infrastructure; the corruption index and barriers (in terms of number of steps needed) to
register property (for legal infrastructure), while average tariff rate, ba
lance in the capital
account, FDIs, imports per capita, exports per capita, current account balance, foreign
reserves per capita and external debt as a percentage of GDP were used as proxies for
openness and trade liberalization. Data were collected from d
ifferent sources, such as the
World Bank, the IMF, the different branches of the UN (UNDP, and UNCTAD) for the
2006 year. Note that the algorithm scaled the data by dividing by the maximum absolute
value that occurred to prevent the larger
scale factors fr
om overwhelming the smaller
scale factors in the model.

Since part of the purpose was to establish a proof of concept for using the Support Vector
Machine (SVM) and a broad scope of infrastructures, it was decided that limiting the
number of countries woul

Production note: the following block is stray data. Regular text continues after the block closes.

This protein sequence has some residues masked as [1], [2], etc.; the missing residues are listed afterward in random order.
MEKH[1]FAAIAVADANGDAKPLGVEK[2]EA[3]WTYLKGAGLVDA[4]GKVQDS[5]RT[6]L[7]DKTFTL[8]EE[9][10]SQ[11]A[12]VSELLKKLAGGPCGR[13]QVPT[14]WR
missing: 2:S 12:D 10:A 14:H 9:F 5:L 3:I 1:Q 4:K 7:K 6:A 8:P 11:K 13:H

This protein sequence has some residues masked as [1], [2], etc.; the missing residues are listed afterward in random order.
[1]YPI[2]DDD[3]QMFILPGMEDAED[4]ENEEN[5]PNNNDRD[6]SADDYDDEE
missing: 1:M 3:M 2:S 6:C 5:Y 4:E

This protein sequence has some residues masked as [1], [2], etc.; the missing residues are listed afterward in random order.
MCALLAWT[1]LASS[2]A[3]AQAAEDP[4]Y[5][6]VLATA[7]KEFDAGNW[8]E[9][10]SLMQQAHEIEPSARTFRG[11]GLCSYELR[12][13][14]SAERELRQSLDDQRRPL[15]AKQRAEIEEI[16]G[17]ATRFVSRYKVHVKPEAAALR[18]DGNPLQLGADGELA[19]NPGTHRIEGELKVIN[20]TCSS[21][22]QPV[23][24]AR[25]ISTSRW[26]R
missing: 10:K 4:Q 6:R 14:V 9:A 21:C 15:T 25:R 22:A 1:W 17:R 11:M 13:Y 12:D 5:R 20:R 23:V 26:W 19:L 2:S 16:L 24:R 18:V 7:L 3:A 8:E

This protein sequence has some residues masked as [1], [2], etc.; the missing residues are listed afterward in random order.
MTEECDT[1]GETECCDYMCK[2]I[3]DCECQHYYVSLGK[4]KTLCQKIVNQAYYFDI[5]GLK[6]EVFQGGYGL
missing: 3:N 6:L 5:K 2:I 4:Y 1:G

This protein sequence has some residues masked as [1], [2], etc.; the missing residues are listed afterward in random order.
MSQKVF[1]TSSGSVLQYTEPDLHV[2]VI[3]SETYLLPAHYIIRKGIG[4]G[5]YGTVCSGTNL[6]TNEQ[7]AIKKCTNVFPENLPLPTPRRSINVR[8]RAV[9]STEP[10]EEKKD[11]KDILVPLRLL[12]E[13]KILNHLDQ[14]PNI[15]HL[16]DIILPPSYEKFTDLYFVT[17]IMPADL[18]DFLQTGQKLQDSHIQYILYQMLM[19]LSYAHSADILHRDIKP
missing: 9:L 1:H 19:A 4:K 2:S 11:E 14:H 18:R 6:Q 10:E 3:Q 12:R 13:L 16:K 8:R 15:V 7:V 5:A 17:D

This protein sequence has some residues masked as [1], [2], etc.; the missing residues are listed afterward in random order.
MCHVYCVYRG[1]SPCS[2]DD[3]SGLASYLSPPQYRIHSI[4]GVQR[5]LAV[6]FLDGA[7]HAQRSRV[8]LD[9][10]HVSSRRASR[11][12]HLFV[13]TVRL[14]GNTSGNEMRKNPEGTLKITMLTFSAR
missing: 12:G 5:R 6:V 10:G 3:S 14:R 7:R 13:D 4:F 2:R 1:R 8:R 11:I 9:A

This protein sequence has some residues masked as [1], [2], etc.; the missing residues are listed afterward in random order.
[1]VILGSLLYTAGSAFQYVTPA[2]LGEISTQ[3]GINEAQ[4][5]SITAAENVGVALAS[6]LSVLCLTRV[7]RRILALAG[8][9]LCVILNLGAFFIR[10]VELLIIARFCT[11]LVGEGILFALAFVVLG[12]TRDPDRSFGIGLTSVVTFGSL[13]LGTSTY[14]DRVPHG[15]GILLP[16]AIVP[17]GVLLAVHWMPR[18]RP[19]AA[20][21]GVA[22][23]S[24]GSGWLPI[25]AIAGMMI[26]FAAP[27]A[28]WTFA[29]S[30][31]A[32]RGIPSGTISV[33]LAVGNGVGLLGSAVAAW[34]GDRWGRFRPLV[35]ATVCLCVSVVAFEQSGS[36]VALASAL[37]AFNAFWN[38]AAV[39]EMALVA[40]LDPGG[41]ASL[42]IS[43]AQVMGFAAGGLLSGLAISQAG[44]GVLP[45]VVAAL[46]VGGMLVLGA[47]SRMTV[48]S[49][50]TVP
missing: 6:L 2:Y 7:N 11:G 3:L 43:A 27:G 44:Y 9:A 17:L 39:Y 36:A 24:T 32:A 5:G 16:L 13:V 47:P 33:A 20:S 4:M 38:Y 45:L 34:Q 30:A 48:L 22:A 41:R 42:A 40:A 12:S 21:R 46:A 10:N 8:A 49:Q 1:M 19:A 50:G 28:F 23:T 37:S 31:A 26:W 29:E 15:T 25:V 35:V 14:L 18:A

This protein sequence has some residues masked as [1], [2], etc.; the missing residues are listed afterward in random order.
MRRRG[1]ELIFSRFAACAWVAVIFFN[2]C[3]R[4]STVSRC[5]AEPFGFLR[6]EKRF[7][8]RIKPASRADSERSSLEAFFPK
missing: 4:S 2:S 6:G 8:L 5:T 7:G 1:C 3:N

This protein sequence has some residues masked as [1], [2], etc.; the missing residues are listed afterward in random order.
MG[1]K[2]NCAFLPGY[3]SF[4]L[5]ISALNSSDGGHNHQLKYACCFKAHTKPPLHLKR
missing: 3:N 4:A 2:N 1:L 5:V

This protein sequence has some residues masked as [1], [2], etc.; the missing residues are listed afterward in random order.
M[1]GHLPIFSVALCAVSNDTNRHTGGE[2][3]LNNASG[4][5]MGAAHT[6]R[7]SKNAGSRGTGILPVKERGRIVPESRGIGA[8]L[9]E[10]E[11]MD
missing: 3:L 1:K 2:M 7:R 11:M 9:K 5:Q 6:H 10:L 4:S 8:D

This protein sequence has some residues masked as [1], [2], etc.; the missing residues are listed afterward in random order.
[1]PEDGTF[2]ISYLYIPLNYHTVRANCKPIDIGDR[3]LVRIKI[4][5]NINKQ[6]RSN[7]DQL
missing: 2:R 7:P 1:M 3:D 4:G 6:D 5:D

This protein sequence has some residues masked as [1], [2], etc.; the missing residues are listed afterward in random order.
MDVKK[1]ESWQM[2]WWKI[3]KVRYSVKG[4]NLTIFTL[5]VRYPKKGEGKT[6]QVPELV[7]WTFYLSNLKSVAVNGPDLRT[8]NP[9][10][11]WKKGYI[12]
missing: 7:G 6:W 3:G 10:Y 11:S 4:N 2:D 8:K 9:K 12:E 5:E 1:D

d achieve the purpose. A small list of countries was selected
(again in the next phase that list is significantly expanded) that most economists would
agree have a middle class: the United States, Germany, Japan, and South Korea. We


selected a small list o
f countries that those same people would generally agree have few
people in the middle class, but still had proven that they would likely (due to underlying
assets) be able to develop one in the near future: Venezuela, Nigeria, Thailand, and
Kazakhstan. Th
ose would be the countries used for training the Support Vector Machine
(SVM) algorithm, described next. Finally, few countries were selected in which a middle
class was developing: Brazil, Czech Republic, Malaysia, India, and China. These would
then form
a basis for testing the algorithm’s validity. The expectation is that the values
generated by the SVM algorithm would lie in between those of the previous two
categories, if the algorithm was generally working.

Discussion of Algorithm

The mathematical tech
nique used to determine the significance of the factors was the